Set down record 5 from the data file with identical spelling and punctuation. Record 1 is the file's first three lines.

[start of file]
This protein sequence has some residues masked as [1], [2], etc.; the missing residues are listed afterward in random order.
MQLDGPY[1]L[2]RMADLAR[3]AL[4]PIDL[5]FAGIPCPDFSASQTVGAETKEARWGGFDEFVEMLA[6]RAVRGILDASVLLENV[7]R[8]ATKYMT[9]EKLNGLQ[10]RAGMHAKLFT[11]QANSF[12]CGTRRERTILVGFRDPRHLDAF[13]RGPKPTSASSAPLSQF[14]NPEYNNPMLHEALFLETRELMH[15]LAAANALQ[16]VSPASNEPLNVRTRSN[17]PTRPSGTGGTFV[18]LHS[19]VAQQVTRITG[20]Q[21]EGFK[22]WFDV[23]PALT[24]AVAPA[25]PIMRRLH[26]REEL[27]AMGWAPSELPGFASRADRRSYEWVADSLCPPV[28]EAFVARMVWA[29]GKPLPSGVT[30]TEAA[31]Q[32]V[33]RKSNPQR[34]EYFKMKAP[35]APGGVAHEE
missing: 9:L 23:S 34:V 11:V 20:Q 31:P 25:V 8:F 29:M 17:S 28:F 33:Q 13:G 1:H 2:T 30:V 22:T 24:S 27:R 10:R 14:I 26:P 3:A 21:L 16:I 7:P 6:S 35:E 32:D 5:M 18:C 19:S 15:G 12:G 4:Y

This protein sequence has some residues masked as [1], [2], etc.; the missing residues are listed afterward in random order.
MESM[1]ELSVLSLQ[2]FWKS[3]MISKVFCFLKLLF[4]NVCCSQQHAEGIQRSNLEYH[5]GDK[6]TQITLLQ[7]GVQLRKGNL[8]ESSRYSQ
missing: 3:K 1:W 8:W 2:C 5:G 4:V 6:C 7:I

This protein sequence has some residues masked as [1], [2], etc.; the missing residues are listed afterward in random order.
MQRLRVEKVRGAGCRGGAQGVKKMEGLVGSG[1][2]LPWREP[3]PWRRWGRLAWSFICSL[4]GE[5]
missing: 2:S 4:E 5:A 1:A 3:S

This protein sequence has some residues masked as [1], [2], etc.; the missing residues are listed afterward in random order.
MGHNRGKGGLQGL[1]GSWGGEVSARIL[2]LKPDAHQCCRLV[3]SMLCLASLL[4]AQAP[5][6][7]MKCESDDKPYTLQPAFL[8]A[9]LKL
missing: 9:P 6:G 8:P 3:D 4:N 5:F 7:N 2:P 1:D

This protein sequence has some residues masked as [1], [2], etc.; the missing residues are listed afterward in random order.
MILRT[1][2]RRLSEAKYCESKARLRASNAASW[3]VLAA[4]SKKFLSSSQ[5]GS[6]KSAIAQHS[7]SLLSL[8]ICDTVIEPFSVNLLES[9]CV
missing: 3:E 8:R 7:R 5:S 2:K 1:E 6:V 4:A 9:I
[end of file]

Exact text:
This protein sequence has some residues masked as [1], [2], etc.; the missing residues are listed afterward in random order.
MILRT[1][2]RRLSEAKYCESKARLRASNAASW[3]VLAA[4]SKKFLSSSQ[5]GS[6]KSAIAQHS[7]SLLSL[8]ICDTVIEPFSVNLLES[9]CV
missing: 3:E 8:R 7:R 5:S 2:K 1:E 6:V 4:A 9:I